When she entered her multicultural literature and composition class for the first time, Laura Presley knew the eight member class had the opportunity to be “special.”
Class members Jacob Austin, Morgan Elmore, Lilly Fleming, London Hazuka, Amberly Lester, Ashley Mullins, Joey O’Dell, and Grayson O’Saile used the class to create a Holocaust memorial at Princeton’s Chuck Mathena Center Tuesday evening.
“We’re trying to educate the society more about the Holocaust,” Hazuka said. “We’ve always learned pretty much the same thing through out the years. And then I got involved in the multicultural literature class and we started reading different books. We went into different perspectives than what we are usually taught and people don’t usually get that.”
“I’m so proud of them,” Presley said Tuesday. “As a teacher, that’s success. They’re going to be successful in whatever they do. It takes a special class and I knew going in that they could be special.”
O’Saile, one of Princeton’s two valedictorians this year, added the class had organized the memorial on the National Day of Remembrance for the Holocaust. Speakers at the event included Princeton Mayor Patricia “Pat” Wilson, Kimberly Gross, a representative of Gov. Earl Ray Tomblin, Mike Kessinger, and Gail Webb.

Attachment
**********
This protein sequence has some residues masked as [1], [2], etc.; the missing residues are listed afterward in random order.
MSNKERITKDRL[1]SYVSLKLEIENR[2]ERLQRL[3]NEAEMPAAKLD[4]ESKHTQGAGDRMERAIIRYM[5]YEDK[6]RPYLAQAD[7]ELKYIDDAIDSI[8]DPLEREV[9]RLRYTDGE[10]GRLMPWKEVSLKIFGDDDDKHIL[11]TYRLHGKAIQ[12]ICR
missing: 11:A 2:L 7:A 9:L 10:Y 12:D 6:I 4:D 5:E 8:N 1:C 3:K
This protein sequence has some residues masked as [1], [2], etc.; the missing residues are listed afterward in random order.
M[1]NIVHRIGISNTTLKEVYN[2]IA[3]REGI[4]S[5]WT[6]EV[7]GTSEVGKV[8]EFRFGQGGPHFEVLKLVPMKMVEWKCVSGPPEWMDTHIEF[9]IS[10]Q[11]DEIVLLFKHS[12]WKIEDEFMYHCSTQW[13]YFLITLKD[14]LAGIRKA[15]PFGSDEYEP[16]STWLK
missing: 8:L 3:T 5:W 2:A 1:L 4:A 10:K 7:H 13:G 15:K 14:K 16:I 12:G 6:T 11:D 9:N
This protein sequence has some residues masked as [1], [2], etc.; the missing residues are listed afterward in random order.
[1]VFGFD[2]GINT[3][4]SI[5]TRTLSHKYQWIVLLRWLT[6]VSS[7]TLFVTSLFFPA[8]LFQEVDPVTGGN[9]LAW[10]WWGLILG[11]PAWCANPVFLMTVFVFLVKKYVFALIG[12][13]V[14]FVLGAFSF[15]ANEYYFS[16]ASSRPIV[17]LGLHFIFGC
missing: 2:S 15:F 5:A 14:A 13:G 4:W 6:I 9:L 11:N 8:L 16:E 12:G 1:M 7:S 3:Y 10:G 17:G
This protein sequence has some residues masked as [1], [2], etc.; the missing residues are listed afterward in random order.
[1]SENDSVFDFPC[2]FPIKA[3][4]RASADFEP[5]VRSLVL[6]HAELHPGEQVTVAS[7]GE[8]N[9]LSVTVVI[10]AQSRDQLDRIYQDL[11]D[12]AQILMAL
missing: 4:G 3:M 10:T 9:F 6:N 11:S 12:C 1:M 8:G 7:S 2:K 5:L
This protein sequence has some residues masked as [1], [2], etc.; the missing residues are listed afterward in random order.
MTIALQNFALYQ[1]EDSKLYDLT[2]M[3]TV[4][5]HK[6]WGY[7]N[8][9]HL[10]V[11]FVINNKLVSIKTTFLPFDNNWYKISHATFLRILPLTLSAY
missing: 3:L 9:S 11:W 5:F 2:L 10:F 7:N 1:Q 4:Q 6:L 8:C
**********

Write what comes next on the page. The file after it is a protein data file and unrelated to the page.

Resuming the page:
Wilson and Gross read proclamations marking the occasion before Kessinger told his father’s story.
Kessinger’s father was a member of the army that was captured by the Germans after a bombing run near Hamburg. Although, his father was not given that much to eat and was forcibly marched around the German countryside, it was nothing compared to what he witnessed at a concentration camp.
One of his fellow POWs remembered seeing a group of Eastern European Jews being marched around. When one of the Jews succumbed to the exhaustion, a German S.S. officer simply shot him on site. The body was then collected and placed behind the marchers.
Elmore recognized some of the veterans that served in World War II from Mercer County, leading Kessinger to encourage the students to visit the Those Who Served War Museum at Princeton’s Memorial Building.
Webb, a teacher at Bluefield Middle School, attended an educators’ workshop where she met and spoke to Holocaust survivors. Webb later wrote a book chronicling the lifestory of Irene Zisblatt, a Holocaust survivor, which she shared Tuesday.
“I want this to be about the kids,” Webb said before ceremony began. “They need to be recognized for what they’re doing.”
She added, “As I stand before you tonight, I want you to know that all of you are teachers. Perhaps that is not and will not be your chosen profession, but your words and actions serve to influence others.”
Princeton’s Center Stage Choir and JROTC Color Guard also performed during the memorial.
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